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[vuhl-ner-uh-buh l] /ˈvʌl nər ə bəl/
capable of or susceptible to being wounded or hurt, as by a weapon:
a vulnerable part of the body.
open to moral attack, criticism, temptation, etc.:
an argument vulnerable to refutation; He is vulnerable to bribery.
(of a place) open to assault; difficult to defend:
a vulnerable bridge.
Bridge. having won one of the games of a rubber.
Origin of vulnerable
1595-1605; < Late Latin vulnerābilis, equivalent to Latin vulnerā(re) to wound + -bilis -ble; see vulnerary
Related forms
vulnerability, vulnerableness, noun
vulnerably, adverb
unvulnerable, adjective
Can be confused
venerable, vulnerable. Unabridged
Based on the Random House Dictionary, © Random House, Inc. 2015.
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Examples from the Web for vulnerability
Contemporary Examples
Historical Examples
  • In addition to the possibility of being shot at by other aircraft, an important consideration was vulnerability from the ground.

    Aviation in Peace and War Sir Frederick Hugh Sykes
  • This could be harmful by increasing the vulnerability of these areas to Soviet pressure.

    East-West Trade Trends Harold E. Stassen
  • Gliding shadows moving warily, stealing as though searching out its form, and measuring its vulnerability.

    The Triumph of John Kars Ridgwell Cullum
  • The vulnerability of human life on the moon struck Crag forcibly.

    First on the Moon Jeff Sutton
  • (d) The length and vulnerability of possible lines of communication.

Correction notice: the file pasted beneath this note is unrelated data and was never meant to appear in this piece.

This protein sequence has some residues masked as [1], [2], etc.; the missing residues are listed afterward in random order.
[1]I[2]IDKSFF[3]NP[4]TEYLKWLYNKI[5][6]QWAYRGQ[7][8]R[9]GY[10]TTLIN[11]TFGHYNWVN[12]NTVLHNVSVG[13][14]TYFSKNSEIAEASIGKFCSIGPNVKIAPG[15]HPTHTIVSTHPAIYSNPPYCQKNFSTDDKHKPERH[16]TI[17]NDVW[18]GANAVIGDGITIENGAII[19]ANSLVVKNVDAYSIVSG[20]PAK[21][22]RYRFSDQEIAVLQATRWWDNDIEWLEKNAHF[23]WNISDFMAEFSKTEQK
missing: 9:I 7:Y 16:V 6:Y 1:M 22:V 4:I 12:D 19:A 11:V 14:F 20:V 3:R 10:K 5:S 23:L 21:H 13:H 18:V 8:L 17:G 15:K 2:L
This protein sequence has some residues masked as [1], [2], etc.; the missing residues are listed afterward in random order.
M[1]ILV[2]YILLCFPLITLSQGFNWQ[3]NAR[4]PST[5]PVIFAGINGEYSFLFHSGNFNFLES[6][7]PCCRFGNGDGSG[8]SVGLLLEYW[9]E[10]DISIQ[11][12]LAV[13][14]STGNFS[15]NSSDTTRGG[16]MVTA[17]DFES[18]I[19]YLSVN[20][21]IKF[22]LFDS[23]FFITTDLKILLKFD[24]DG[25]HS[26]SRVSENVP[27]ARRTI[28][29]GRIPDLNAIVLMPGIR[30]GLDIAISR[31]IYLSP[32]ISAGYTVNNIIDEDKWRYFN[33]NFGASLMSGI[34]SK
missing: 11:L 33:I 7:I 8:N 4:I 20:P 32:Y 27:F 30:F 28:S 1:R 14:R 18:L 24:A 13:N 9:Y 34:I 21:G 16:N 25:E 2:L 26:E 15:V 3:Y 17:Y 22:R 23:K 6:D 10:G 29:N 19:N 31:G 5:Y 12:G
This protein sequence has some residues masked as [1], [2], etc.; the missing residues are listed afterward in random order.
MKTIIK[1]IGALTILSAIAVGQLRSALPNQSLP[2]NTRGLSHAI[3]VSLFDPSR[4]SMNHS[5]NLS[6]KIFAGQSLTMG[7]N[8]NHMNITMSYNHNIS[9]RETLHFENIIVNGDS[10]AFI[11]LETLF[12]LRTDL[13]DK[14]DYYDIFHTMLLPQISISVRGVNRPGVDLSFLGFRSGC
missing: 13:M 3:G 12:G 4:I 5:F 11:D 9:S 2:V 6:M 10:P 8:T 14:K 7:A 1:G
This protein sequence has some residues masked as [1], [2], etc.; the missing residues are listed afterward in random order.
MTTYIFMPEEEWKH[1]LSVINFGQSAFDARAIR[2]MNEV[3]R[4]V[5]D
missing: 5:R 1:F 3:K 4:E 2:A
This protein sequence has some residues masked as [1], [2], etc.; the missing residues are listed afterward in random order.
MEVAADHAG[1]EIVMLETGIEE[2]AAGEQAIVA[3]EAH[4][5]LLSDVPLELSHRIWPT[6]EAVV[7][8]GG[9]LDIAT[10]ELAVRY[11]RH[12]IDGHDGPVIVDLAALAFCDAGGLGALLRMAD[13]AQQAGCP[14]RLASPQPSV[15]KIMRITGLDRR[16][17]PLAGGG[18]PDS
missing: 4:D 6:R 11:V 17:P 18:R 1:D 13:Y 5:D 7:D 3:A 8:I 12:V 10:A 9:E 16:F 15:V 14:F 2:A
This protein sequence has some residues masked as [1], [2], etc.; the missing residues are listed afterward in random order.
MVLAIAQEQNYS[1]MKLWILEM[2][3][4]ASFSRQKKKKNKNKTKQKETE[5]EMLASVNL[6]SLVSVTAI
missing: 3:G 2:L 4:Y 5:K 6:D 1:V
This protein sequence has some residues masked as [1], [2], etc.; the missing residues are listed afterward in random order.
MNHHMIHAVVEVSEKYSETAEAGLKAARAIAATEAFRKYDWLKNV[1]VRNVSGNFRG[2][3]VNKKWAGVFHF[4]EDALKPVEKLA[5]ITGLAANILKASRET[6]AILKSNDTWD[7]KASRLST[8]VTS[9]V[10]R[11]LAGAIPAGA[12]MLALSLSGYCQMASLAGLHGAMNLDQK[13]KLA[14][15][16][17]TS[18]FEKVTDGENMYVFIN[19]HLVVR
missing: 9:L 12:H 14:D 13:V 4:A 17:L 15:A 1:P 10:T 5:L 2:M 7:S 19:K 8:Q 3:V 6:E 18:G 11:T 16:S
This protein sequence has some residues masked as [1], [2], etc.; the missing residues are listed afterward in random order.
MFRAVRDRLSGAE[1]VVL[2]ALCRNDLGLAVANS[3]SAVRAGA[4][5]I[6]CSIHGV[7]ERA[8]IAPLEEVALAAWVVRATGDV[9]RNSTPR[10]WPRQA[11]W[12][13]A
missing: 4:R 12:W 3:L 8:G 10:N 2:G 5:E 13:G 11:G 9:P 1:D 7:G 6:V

Sound Military Decision U.s. Naval War College
British Dictionary definitions for vulnerability


capable of being physically or emotionally wounded or hurt
open to temptation, persuasion, censure, etc
liable or exposed to disease, disaster, etc
(military) liable or exposed to attack
(bridge) (of a side who have won one game towards rubber) subject to increased bonuses or penalties
Derived Forms
vulnerability, vulnerableness, noun
vulnerably, adverb
Word Origin
C17: from Late Latin vulnerābilis, from Latin vulnerāre to wound, from vulnus a wound
Collins English Dictionary - Complete & Unabridged 2012 Digital Edition
© William Collins Sons & Co. Ltd. 1979, 1986 © HarperCollins
Publishers 1998, 2000, 2003, 2005, 2006, 2007, 2009, 2012
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Word Origin and History for vulnerability



c.1600, from Late Latin vulnerabilis "wounding," from Latin vulnerare "to wound," from vulnus (genitive vulneris) "wound," perhaps related to vellere "pluck, to tear."

Online Etymology Dictionary, © 2010 Douglas Harper
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vulnerability in Technology
A bug or feature of a system that exposes it to possible attack, a flaw in the system's security.
A common example of a vulnerability due to a bug is buffer overrun, where carefully constructed input can allow an attacker to insert arbitrary code into a running program and have it executed.
The most serious vulnerabilities are those in network software, especially if they exploit traffic that is allowed through the firewall like HTTP, for example exploiting a bug in a web browser.
The Open Source Vulnerability Database lists many vulnerabilities.
The Free On-line Dictionary of Computing, © Denis Howe 2010
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